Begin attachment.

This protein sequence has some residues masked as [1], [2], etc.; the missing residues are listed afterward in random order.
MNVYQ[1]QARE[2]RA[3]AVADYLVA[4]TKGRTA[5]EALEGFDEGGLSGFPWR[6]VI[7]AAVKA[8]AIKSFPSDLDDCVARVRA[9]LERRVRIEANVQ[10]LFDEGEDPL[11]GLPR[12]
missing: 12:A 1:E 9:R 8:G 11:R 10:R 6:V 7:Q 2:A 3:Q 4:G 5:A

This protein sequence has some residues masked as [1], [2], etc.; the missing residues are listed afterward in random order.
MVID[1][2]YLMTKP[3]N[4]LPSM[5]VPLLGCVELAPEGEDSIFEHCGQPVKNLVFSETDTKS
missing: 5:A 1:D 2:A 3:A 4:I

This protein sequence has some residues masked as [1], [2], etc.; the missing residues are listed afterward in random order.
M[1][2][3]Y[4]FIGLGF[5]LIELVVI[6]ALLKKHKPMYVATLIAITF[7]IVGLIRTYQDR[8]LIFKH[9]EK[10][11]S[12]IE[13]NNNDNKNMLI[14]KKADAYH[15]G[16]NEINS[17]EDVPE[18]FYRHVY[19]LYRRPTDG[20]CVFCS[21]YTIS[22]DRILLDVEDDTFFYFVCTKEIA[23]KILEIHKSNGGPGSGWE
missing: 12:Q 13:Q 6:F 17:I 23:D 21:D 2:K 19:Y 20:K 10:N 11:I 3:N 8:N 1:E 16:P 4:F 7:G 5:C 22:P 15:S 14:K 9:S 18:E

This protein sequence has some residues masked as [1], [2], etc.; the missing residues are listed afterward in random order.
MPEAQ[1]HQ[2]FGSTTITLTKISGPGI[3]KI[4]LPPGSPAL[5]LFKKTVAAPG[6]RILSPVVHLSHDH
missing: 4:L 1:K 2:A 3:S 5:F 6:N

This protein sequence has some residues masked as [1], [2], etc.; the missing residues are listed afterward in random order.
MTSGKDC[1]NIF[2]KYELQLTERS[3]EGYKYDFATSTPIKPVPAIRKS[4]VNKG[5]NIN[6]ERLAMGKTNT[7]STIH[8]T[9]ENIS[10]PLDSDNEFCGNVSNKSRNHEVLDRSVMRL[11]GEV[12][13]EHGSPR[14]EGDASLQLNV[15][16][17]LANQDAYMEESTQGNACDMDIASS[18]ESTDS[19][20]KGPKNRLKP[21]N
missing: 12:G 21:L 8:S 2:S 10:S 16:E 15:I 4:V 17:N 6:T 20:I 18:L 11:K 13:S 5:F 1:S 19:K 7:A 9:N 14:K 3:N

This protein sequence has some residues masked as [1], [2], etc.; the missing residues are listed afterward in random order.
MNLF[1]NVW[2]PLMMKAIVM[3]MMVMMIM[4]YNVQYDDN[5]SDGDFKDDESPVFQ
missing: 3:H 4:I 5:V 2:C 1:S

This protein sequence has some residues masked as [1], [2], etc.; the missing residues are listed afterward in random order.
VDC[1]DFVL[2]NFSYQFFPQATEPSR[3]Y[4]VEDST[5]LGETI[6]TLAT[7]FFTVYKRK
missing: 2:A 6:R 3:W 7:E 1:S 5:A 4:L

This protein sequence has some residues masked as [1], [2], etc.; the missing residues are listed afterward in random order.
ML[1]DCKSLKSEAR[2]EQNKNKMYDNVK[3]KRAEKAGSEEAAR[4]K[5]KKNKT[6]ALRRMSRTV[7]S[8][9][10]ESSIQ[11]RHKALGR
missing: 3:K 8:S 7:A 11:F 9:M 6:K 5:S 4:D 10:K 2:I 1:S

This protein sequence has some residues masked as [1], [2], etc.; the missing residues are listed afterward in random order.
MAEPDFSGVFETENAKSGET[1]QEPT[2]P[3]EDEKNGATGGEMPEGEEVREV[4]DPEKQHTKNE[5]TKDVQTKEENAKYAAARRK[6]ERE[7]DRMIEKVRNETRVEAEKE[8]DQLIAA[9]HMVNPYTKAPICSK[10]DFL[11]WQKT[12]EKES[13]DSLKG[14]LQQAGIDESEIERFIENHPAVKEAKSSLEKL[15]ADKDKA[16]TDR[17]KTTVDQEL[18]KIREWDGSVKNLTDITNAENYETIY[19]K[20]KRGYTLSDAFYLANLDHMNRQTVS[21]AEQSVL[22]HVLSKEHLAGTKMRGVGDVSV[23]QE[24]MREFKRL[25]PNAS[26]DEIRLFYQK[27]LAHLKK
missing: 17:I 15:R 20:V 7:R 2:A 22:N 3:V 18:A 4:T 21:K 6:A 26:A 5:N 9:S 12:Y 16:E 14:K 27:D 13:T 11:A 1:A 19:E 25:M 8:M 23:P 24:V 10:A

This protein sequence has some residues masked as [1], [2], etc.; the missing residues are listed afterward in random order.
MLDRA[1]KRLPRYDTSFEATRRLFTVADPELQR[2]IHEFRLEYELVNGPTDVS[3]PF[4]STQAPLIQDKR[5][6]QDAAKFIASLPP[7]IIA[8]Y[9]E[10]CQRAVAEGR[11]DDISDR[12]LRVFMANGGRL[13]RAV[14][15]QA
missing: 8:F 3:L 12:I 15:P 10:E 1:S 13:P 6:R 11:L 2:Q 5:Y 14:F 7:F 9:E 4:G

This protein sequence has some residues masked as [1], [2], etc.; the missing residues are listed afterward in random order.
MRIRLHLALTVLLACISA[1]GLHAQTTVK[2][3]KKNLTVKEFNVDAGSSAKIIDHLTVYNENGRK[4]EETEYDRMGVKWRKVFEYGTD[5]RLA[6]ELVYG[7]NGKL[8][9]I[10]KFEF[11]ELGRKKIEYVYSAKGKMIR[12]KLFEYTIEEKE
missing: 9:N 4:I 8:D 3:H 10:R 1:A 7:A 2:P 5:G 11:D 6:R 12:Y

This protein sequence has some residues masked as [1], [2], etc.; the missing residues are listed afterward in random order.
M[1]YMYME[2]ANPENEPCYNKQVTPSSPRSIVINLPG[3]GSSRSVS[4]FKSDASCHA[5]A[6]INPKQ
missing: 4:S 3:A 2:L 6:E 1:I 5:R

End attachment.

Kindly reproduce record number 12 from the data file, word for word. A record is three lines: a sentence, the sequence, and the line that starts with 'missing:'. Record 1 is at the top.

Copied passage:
This protein sequence has some residues masked as [1], [2], etc.; the missing residues are listed afterward in random order.
M[1]YMYME[2]ANPENEPCYNKQVTPSSPRSIVINLPG[3]GSSRSVS[4]FKSDASCHA[5]A[6]INPKQ
missing: 4:S 3:A 2:L 6:E 1:I 5:R